And that's where a whole lot of breakfast cereals fall. Kellogg's is by no means alone in those dietary badlands.

The result is that health-conscious eaters are likely rejecting cereals they formerly embraced -- and they are quite right to do so. Eaters that aren't at all health conscious weren't eating cereal in the first place -- they were having donuts, Danish, and muffins; or maybe sausage and egg sandwiches. Either way, they are probably uninterested in cereal.

Personally, I am an inveterate cereal eater, but have long favored the exceptionally wholesome offerings of especially virtuous companies. My standard choice most days is one of the whole grain offerings of Nature's Path, a cereal line noteworthy for purity, and simplicity, with minimal additions of sugar, salt, or anything else unwelcome -- and maximal preservation of the native grain nutrients. My very favorite product of theirs, a cereal called Synergy, is no longer available in the U.S., because I was apparently the only one down here eating it! It is made from eight whole grains, with no added sugar and no added salt. I guess it was a bit like cardboard to the typical American palate, but my taste buds don't have that unfortunate condition, and I loved the stuff.

I have long been a fan of KIND for their simple and wholesome bars, and have embraced their cereal line for the same reasons. There are others, too, including Wholesome Goodness, a company I advise on nutrition; and some of Kashi's offerings (Kashi is owned by Kellogg); and so on. But most of the cereals that cater to the prevailing American palate have far too much added sugar and salt for my taste. Many popular (or formerly popular?) cereal brands have more added salt, relative to calories, than almost anything in the salty snack aisle (go ahead -- check the nutrition facts panels). The only reason they don't taste overtly salty to most Americans is because (a) the salt is masked by even more copious additions of sugar; and (b) the typical American's taste buds are in a sugar- and salt-induced coma. Perhaps that's changing, to Kellogg's apparent dismay.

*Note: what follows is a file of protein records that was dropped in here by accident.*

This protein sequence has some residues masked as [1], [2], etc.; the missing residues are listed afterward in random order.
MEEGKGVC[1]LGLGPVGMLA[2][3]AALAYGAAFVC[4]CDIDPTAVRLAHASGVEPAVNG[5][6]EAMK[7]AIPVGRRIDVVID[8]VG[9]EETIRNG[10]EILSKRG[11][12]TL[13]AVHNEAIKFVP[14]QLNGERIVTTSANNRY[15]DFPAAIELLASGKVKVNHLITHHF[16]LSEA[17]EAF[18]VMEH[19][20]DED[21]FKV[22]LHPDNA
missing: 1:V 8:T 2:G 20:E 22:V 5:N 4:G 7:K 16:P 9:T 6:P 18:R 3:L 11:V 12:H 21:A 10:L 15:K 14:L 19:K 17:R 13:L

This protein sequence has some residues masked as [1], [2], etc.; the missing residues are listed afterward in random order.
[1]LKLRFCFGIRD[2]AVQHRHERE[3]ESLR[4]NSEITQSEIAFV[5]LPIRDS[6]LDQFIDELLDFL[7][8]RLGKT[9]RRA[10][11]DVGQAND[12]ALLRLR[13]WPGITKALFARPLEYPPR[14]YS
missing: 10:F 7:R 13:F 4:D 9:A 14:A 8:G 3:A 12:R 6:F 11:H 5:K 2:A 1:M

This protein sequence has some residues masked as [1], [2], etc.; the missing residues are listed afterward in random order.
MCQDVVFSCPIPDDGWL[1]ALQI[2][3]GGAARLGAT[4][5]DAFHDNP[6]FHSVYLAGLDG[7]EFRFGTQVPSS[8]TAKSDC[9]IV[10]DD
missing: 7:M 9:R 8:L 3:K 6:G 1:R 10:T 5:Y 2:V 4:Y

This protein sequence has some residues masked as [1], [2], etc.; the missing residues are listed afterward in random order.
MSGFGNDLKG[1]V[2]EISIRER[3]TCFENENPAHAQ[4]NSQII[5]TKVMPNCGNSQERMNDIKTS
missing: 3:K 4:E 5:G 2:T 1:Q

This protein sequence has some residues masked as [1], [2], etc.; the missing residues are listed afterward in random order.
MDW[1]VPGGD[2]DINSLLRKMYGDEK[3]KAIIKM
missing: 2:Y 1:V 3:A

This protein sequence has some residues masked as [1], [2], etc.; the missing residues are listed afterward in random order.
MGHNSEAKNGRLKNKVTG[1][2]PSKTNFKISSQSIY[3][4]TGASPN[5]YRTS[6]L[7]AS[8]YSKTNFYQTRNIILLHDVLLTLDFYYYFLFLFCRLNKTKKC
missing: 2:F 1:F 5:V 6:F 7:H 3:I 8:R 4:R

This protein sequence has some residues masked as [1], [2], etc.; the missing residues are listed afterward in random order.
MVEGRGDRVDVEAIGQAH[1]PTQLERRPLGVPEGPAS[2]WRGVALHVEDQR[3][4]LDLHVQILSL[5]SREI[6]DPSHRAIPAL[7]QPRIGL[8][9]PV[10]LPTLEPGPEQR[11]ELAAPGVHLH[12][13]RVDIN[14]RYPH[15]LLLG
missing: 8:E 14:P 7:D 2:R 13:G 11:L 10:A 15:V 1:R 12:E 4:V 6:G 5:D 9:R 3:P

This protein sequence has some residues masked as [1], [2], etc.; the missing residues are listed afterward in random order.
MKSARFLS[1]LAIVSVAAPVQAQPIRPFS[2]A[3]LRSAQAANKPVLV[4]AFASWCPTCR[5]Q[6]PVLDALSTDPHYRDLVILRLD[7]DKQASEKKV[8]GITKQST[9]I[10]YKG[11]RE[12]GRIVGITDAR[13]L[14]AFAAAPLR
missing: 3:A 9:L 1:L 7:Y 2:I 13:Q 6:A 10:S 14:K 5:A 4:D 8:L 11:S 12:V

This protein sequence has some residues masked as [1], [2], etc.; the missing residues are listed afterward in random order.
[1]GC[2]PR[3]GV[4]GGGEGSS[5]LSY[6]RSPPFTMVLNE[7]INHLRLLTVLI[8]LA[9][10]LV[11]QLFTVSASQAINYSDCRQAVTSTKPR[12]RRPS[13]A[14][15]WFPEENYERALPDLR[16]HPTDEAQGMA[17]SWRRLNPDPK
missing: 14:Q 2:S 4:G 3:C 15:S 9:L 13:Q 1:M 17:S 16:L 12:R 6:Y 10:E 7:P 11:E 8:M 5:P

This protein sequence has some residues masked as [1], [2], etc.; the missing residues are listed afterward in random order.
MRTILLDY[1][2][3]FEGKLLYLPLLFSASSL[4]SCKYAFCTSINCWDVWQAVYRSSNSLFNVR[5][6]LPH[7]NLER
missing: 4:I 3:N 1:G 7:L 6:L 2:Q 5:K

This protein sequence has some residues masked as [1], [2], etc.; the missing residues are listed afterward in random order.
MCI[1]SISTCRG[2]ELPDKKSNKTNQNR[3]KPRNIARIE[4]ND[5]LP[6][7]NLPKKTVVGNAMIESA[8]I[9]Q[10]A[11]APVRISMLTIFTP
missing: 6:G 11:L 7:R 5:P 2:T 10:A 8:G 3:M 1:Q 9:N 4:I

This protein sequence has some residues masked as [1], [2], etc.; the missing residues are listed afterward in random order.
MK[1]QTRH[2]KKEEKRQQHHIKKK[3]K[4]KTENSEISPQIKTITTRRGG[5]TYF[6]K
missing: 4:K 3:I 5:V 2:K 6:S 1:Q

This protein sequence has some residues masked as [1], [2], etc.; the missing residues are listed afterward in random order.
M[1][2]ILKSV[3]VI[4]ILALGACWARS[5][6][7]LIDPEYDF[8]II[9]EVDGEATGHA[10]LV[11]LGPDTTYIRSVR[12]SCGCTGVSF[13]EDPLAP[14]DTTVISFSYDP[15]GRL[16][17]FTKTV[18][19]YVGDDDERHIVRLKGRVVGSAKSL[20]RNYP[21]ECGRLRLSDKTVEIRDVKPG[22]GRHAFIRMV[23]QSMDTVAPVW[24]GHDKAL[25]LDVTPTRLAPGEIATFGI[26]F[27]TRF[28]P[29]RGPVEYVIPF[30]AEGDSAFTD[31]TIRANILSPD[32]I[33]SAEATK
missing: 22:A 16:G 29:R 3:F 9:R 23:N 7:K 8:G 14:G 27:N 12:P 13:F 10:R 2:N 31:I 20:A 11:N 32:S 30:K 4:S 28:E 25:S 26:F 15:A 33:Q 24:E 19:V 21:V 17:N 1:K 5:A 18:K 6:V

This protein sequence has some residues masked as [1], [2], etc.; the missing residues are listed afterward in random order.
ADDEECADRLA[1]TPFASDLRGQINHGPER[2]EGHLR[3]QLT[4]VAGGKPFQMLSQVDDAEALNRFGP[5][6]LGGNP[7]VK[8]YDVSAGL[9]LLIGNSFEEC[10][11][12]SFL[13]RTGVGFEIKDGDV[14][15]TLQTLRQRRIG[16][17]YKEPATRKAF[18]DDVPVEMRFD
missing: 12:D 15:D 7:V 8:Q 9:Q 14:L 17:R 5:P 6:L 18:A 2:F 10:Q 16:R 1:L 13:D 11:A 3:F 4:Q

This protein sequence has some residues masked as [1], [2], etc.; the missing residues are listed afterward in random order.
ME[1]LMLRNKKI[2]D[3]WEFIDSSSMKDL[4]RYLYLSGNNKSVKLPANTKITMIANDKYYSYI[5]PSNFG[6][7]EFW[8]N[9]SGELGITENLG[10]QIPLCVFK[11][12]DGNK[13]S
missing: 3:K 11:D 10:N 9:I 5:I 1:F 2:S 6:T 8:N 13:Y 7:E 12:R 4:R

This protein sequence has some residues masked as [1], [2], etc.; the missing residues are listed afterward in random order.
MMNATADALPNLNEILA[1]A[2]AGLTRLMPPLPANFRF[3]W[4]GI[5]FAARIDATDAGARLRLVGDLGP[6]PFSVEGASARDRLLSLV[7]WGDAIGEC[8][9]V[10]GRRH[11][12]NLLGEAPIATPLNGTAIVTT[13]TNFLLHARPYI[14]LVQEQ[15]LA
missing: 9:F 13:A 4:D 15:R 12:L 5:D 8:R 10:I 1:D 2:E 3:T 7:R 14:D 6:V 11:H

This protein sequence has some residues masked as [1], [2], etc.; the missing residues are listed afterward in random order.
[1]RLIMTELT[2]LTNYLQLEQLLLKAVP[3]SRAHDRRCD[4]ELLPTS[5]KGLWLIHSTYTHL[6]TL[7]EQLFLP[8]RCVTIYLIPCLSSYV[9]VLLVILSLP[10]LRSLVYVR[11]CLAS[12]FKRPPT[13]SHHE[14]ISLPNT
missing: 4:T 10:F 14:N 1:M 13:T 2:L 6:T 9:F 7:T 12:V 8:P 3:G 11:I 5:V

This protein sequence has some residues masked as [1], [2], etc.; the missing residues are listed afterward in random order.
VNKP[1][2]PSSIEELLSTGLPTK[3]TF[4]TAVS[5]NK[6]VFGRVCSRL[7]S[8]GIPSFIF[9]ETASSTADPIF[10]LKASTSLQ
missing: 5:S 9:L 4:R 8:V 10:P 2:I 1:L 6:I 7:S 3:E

Of the dubious concoctions over which we poured our milk all these years, the cereals preferentially marketed to children are by far the worst. How we ever got the idea that "junk" could be food, I'll never know; but that we then got the idea that the junkiest of all foods could be "kid" food is utterly astounding. Food is the one and only construction material for the growing bodies of children we love. How does "junk" sound now? Apparently, less good. Perhaps health conscious parents are seeing past the bright glow of that lipstick at last.

To the extent that Kellogg's lost breakfast -- and I'm not sure the final chapter has yet been written -- it is because they were playing the wrong game for much of the past five decades or so. They, along with all of the others in this same space, were looking for best ways to put makeup on a pig, rather than looking for ways to make up the best, most nutritious formulations.

They lost the game because we finally caught on, and figured out what game they had been playing -- and who was actually losing.


David L. Katz, MD, MPH, FACPM, FACP apologizes for any unintended offense taken by pigs. He likes pigs.

Director, Yale University Prevention Research Center; Griffin Hospital

Editor-in-Chief, Childhood Obesity